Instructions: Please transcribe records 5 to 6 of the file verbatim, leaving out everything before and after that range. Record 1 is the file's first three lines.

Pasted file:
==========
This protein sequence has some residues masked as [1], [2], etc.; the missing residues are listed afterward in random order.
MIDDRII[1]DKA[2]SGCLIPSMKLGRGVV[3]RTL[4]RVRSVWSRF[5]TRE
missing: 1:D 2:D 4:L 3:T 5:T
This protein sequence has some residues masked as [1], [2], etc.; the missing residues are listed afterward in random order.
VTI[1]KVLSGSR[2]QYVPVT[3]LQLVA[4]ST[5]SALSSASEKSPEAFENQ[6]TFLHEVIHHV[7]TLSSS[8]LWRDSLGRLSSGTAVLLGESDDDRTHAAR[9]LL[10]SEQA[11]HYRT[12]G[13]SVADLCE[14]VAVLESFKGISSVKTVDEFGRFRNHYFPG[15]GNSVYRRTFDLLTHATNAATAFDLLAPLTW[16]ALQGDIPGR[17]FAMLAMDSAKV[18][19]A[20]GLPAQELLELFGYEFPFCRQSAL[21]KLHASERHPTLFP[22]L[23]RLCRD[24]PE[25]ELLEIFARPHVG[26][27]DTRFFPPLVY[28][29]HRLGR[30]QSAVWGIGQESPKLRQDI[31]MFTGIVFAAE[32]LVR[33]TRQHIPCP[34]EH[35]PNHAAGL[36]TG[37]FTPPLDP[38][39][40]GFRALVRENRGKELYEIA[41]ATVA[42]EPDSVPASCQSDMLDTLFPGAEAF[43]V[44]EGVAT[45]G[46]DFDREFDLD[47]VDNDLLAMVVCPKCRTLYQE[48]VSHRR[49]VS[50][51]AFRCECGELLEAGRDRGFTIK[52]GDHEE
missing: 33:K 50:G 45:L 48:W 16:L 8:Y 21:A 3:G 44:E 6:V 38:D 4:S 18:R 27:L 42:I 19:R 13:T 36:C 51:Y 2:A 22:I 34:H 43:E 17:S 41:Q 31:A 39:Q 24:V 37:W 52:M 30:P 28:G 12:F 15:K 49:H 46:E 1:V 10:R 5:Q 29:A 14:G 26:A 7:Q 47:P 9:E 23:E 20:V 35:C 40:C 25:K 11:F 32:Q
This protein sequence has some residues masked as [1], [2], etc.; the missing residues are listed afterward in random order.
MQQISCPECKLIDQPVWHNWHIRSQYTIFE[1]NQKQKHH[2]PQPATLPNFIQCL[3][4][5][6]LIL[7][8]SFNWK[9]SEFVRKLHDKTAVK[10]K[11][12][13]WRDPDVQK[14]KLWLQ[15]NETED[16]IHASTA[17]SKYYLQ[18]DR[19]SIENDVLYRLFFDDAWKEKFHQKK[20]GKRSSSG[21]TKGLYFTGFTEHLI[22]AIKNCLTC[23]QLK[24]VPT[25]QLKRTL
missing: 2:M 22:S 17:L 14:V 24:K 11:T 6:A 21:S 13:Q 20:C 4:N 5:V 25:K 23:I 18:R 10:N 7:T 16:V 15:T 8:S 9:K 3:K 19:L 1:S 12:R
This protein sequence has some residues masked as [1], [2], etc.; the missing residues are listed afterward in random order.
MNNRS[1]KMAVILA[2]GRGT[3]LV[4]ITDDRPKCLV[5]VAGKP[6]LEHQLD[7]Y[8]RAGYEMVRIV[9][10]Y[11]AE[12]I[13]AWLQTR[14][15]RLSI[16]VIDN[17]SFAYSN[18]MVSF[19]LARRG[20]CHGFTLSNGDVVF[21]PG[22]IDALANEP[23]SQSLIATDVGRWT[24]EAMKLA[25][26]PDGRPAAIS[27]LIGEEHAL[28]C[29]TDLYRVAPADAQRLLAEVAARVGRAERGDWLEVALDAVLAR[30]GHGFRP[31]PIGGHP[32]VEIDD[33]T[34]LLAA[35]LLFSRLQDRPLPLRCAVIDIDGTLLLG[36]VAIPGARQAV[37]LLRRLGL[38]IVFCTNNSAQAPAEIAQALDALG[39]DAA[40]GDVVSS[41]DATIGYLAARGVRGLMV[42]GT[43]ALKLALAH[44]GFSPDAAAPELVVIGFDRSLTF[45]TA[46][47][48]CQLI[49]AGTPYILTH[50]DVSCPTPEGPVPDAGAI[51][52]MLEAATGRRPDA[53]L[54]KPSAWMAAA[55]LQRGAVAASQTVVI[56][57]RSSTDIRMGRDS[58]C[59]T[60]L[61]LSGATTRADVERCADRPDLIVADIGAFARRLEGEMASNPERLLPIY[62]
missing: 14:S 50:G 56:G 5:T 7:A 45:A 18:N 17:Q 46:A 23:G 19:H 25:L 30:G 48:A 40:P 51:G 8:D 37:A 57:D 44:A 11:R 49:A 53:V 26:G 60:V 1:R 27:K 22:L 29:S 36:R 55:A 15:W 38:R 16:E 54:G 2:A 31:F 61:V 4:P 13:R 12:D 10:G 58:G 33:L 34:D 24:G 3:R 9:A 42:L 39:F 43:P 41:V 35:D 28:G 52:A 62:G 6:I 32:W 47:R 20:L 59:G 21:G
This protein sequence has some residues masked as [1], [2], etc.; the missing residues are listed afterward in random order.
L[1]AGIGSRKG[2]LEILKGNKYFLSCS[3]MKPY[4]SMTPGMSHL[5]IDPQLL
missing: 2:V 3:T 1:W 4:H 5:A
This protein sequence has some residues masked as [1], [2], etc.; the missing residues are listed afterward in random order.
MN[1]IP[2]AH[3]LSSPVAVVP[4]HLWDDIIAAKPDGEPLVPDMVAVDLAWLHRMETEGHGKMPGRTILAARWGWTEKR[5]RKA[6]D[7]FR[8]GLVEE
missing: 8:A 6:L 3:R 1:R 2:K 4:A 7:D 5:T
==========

This protein sequence has some residues masked as [1], [2], etc.; the missing residues are listed afterward in random order.
L[1]AGIGSRKG[2]LEILKGNKYFLSCS[3]MKPY[4]SMTPGMSHL[5]IDPQLL
missing: 2:V 3:T 1:W 4:H 5:A
This protein sequence has some residues masked as [1], [2], etc.; the missing residues are listed afterward in random order.
MN[1]IP[2]AH[3]LSSPVAVVP[4]HLWDDIIAAKPDGEPLVPDMVAVDLAWLHRMETEGHGKMPGRTILAARWGWTEKR[5]RKA[6]D[7]FR[8]GLVEE
missing: 8:A 6:L 3:R 1:R 2:K 4:A 7:D 5:T